The Holocaust was a calculated effort to wipe out all traces of an ancient culture. The Nazis not only tried to destroy the Jewish people but they also wanted to obliterate any memory of them, whether in the form of books, works of art, schools, synagogues, or businesses. Fortunately, they did not succeed. In fact, the Nazis' meticulous documentation of their efforts helped create a record of what they tried to annihilate. Survivors provided testimony, too. In 1953, the Israeli Parliament passed the Yad Vashem Remembrance Authority Law to perpetuate the memory of all that the Nazis destroyed. The resulting museum, memorial, archives, and research center, located in a country settled in large part by survivors, takes its name from Isaiah 56:5: "I will give them in My House and within My walls a monument (yad) and a name (vashem)." As part of their mission, the scholars working there produced a 38-volume Hebrew-language encyclopedia of Jewish communities. This three-volume English-language work is a condensation of that source. Jewish life is communal. Study, worship, charity, and family require a group. The encyclopedia chronicles the people, habits, and customs of more than 6,500 Jewish communities that were thriving in the early part of the twentieth century. Their precise locations are based on documents from recently opened archives. The alphabetical entries are arranged by community name transcribed as it is in the language of its country without diacritical marks. Russian names are transliterated using the standard English-language system. Hebrew personal names are transliterated rather than translated. The country locations provided are from September 1939, with added information about their present location after border changes; for example, "Bobrka, Lwow dist., Poland, today Ukraine." For parts of Germany annexed by Poland, both the Polish and German names are given: "Gdansk (Ger. Danzig)." Entries range in length from a few sentences for small villages to several pages for large communities such as Vilna and Warsaw. They include information about how long Jews lived there, what kind of work they did, the communal facilities that they maintained (synagogues, schools, ritual baths, etc.), attacks on the community throughout history, how many Jews lived there when the Nazis arrived, and how many were deported and killed by them. In this condensed edition, the pre-World War I material has been abridged so that the editors could emphasize the interwar and Holocaust periods. Statistical tables and the source lists at the end of articles have been eliminated. A glossary, selected bibliography, chronological table of Jewish communities from the fourth century B.C.E. to 1989, and a series of maps showing Jewish communities, concentration camps, death camps, and mass murder sites appear at the end of volume 3. There are two indexes, one of communities and one of persons. The "Index of Communities" includes those communities with main entries, those mentioned in the text without main entries, and variant spellings and additional names. There are cross-references in the index, but not in the text. There are no main entries for people, but the "Index of Persons" refers users to the articles where their names appear. The encyclopedia has beautiful archival black-and-white photographs portraying daily life in the cities and towns discussed in the text--shopkeepers, students, athletes, and political activists go about their daily business. There is also a pictorial supplement, "In Memoriam," at the end of volume 3, documenting what happened to these vibrant communities that existed throughout Europe and North Africa. The Encyclopedia of Jewish Life before and during the Holocaust is an outstanding tribute to the vanished communities as well as a valuable document. It shows users how old and respected communities such as that of Tunis, dating from the tenth century B.C.E., and Vilna, from the fifteenth century A.D., were systematically destroyed. By preserving their memory, the editors have created a valuable resource for students, scholars, genealogists, and anyone interested in modern history. They have given the dead a monument and a name.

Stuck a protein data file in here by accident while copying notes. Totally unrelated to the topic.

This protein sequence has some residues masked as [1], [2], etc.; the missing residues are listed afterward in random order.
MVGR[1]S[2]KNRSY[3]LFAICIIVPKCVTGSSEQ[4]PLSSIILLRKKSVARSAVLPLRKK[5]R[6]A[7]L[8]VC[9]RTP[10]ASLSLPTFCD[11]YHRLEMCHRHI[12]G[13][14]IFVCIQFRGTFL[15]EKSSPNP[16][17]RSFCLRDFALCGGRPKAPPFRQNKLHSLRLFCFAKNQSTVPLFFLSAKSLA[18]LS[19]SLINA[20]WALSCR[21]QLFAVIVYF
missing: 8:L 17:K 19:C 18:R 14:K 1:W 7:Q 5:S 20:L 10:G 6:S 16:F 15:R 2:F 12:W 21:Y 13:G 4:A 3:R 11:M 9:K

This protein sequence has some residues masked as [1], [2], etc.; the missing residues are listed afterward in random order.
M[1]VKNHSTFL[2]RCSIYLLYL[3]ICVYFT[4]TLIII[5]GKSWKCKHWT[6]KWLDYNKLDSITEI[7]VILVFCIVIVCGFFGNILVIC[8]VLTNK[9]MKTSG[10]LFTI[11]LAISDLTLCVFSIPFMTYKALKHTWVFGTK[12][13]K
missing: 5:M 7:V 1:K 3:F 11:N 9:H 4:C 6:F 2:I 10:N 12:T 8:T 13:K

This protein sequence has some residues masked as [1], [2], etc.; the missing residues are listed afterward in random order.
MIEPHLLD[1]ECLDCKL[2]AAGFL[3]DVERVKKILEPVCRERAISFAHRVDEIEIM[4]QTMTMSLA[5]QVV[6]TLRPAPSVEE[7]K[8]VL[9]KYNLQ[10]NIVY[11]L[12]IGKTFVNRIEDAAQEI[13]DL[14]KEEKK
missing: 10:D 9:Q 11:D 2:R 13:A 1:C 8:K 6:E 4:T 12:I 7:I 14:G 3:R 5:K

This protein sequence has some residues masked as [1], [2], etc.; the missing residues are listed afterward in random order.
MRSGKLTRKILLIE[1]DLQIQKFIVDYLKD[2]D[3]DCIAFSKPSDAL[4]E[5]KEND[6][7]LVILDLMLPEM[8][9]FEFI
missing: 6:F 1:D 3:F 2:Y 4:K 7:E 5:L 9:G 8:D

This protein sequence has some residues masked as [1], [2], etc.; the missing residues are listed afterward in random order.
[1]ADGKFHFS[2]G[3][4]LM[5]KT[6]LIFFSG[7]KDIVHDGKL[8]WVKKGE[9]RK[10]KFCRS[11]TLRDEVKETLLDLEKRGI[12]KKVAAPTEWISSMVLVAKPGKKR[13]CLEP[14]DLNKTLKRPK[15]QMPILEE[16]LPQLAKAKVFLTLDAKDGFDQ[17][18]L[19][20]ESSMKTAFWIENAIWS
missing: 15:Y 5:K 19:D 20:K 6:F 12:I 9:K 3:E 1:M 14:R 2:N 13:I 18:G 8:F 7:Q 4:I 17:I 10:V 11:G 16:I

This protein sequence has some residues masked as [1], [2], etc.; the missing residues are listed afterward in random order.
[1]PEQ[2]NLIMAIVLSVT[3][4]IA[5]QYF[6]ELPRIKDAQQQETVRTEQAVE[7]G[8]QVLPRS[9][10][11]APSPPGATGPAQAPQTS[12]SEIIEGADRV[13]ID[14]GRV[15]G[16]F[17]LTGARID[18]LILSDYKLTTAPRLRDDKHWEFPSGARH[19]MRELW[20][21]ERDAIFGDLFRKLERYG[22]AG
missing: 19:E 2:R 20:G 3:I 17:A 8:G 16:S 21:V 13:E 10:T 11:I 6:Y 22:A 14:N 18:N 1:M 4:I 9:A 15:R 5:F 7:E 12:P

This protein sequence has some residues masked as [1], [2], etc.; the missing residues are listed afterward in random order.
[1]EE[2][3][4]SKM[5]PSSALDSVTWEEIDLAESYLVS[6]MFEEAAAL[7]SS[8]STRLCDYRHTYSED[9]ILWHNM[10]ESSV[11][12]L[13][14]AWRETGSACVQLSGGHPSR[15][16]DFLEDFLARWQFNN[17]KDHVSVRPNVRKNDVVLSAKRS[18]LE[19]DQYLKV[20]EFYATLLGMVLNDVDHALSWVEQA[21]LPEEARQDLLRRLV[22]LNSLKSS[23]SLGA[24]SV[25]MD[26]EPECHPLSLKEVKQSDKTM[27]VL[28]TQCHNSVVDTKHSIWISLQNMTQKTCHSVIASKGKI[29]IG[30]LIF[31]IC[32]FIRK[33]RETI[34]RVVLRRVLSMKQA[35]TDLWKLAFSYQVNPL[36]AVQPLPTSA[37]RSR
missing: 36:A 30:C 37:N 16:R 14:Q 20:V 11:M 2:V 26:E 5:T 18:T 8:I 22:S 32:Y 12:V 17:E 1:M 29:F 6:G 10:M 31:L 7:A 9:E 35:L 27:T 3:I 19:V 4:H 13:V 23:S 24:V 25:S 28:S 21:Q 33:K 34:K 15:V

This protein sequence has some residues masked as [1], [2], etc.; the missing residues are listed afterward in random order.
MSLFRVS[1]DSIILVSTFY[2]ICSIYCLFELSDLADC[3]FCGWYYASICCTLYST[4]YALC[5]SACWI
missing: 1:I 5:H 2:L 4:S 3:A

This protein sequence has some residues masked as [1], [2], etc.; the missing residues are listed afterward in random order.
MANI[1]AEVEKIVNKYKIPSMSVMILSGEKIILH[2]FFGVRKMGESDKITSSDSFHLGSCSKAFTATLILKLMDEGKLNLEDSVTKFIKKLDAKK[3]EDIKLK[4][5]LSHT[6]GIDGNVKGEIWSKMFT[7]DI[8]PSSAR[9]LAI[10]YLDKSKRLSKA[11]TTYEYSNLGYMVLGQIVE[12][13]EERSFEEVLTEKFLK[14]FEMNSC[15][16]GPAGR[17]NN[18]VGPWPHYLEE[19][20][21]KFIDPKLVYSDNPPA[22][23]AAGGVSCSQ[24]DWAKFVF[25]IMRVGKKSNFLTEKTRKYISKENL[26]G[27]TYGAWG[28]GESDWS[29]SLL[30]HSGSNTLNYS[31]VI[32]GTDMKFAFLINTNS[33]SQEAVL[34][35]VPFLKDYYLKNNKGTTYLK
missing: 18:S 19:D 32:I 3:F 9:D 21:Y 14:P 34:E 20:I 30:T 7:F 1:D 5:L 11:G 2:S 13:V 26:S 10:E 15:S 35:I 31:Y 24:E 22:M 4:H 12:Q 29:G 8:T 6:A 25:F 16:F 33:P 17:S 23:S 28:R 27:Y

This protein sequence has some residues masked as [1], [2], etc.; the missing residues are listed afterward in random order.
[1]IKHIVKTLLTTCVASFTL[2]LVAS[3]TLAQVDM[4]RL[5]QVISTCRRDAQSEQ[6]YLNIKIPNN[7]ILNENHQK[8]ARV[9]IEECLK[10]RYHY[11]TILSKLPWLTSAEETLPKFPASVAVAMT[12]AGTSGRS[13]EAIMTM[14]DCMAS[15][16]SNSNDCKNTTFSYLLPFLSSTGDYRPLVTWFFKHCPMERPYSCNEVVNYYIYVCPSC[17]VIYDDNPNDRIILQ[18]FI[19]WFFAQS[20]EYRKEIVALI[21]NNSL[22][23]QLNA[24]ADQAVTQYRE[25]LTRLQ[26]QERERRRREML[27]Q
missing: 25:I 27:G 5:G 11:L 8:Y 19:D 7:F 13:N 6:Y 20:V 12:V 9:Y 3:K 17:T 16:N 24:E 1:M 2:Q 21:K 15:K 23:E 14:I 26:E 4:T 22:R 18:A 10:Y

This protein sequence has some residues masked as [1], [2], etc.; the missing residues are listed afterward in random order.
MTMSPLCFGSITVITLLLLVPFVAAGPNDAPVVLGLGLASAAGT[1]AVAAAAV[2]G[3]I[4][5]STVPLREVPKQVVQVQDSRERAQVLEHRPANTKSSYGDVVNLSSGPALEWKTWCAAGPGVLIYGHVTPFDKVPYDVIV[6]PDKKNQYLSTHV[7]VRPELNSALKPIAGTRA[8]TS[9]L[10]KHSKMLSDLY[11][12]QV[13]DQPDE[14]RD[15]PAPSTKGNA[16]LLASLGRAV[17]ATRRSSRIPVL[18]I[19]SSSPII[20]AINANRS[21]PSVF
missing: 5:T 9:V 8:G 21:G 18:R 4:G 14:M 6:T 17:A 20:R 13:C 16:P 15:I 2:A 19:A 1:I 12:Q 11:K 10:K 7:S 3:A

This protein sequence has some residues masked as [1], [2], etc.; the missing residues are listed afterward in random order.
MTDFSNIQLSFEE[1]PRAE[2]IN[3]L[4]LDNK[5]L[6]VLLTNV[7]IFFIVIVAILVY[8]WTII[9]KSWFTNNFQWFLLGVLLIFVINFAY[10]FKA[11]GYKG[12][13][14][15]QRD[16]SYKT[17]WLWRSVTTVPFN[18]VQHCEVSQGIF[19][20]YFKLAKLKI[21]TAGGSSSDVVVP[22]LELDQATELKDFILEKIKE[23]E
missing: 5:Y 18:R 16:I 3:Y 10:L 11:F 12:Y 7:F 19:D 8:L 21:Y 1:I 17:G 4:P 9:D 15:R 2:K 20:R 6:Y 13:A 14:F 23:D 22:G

Publisher's Weekly Review